Of course, I had been playing with other people not in the school realm. My first real band was with Jim Miner, David Besley (currently of Those Guys, a successful band in Florida), Pat Markham, and Harvey Cantrell. We were already friends, growing up the in same neighborhood in Fairfax Virginia. We dubbed ourselves "The Fairview Gang" and still see each other to this day. We made our debut at the YMCA in Annandale in the summer of 1968. Our band name was "Limit Of Venetian Evil." Notice it spells LOVE. We thought that was pretty damned cool. Well, this WAS 1968, the year after the 'Summer of Love'. We were hippies, you know. We changed members off and on, mainly including the brothers Caudill, Mike and Chuck. Pat is in Manassas, VA now, Jim Miner is in Carey, NC, and both Caudill brothers call Florida home. I have just re-contacted Chuck after many years and we are now exchanging emails regularly. We played under the names "Revolution", obviously inspired by the Beatles song of the same name and as "Wildhacke", a name I never really could figure out (were we wildly hacking up the countryside or did someone in the band have a terrible hacking cough?!). We played I don't know how many times at Truro Church in Fairfax VA (back in the days when there were actually church dances, and they were cool to go to). Good old Reverend Davis! We made our first road trip as Wildhacke to play a fraternity party at Emory and Henry College in Farmville, VA, a second road trip to play for a bunch of race car drivers in Pennsylvania and two separate road trips to play in a rock "festival" in York Pennsylvania. This was the extent of our on-road experience. I have to also mention at least one field party that we played where another drummer, who was new in town, showed up and turned out to be one helluva drummer. The drummer's name was Matt Abts, who turned out to be the drummer for the power trio Gov't Mule! Matt also wound up marrying David Besley's sister, Tricia* making him David's brother-in-law. These things all wind up being counted in the "small world" category.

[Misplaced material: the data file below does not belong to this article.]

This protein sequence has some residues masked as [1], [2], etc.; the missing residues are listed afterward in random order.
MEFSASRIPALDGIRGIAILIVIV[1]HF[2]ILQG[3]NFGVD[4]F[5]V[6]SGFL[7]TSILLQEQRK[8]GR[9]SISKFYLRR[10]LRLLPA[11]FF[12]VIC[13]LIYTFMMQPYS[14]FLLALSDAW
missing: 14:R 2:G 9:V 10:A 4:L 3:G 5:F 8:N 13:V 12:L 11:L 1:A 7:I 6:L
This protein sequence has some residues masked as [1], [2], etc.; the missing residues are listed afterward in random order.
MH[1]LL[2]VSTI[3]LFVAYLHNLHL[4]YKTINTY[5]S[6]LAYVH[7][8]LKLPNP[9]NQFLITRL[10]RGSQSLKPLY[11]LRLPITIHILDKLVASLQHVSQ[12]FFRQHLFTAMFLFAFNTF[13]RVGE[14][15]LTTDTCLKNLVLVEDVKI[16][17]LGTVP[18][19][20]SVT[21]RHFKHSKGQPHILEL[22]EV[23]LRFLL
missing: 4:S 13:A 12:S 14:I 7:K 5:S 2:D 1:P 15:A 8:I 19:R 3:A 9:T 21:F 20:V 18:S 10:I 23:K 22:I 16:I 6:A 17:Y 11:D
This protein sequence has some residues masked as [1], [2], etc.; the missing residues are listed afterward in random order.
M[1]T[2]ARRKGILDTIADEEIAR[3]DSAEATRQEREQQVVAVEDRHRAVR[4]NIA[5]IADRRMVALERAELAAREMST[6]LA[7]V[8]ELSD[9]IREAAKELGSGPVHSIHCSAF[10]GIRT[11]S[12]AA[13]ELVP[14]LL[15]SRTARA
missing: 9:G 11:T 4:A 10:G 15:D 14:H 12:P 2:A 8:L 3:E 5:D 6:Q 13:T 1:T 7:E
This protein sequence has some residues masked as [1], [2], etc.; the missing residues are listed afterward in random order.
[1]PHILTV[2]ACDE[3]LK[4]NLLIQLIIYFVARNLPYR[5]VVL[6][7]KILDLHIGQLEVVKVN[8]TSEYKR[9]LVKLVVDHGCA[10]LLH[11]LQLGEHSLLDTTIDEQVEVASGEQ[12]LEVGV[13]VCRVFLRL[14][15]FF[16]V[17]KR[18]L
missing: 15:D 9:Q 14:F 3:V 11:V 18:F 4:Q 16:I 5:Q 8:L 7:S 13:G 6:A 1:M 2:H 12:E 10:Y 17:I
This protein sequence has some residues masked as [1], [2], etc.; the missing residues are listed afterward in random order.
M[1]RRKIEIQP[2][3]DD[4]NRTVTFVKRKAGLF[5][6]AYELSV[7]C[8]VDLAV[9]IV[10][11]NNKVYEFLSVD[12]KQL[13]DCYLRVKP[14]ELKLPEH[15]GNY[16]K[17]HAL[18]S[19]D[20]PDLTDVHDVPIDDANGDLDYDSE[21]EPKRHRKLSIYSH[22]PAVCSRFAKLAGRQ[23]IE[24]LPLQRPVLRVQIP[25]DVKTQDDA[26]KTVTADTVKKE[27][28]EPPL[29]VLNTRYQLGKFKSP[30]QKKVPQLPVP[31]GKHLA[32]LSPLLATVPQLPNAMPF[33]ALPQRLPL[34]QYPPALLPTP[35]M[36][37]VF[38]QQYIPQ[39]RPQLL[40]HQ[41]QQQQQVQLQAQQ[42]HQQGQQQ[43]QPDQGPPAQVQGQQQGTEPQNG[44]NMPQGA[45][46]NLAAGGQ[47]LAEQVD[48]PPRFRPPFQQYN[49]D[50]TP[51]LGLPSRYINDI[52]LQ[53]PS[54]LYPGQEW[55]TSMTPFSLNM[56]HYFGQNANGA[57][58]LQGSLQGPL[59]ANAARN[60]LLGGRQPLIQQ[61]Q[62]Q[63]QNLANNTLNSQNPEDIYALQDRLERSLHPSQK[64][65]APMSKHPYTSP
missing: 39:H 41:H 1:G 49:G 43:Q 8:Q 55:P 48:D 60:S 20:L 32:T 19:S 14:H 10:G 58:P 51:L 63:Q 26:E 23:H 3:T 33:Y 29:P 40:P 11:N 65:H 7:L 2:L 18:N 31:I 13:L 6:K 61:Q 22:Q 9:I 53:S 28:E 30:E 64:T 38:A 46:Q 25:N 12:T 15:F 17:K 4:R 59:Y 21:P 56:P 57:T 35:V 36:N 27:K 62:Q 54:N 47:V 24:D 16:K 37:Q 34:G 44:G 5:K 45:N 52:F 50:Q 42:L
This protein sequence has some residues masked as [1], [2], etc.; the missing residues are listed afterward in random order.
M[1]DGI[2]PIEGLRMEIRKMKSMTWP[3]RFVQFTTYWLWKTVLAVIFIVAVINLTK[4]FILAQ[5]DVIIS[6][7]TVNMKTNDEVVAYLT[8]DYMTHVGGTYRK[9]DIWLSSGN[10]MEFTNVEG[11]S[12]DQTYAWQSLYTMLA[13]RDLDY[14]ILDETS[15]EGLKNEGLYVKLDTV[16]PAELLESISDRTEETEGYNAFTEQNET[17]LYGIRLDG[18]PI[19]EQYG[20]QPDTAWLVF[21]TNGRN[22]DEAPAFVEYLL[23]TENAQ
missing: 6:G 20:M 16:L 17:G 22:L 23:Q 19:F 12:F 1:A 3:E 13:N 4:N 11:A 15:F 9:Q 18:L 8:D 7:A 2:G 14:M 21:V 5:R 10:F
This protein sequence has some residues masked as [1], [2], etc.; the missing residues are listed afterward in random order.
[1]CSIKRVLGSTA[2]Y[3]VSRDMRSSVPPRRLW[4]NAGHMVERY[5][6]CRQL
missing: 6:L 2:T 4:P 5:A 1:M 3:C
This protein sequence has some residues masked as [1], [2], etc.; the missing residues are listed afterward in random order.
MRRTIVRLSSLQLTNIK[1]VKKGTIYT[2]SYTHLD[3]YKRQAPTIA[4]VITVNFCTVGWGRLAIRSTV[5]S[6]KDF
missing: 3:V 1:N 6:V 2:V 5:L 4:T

Senior year of high school and the next year brought about "Jasper". Jasper was Kelly Elder on vocals, Jim Miner on guitar, David Aliff on guitar, David Besley on bass guitar, and me on drums. Dave Aliff's father was cool enough to manage the band. We played local church dances, a couple of corporate functions and the talent show the year after I graduated Fairfax High School. A quite memorable gig was when we played at a local Catholic Church dance and played "My God" off of the Jethro Tull "Aqualung" album. The song was greeted by a shower of coins thrown from the audience. I don't think it's because they liked it. We also played a gig at Marymount College in Virginia. Kelly was a well-known vocalist at the time and was enticed away by the offer of another group. This was pretty much the end of Jasper, but we made one last appearance playing at the Fairfax High School prom in 1972.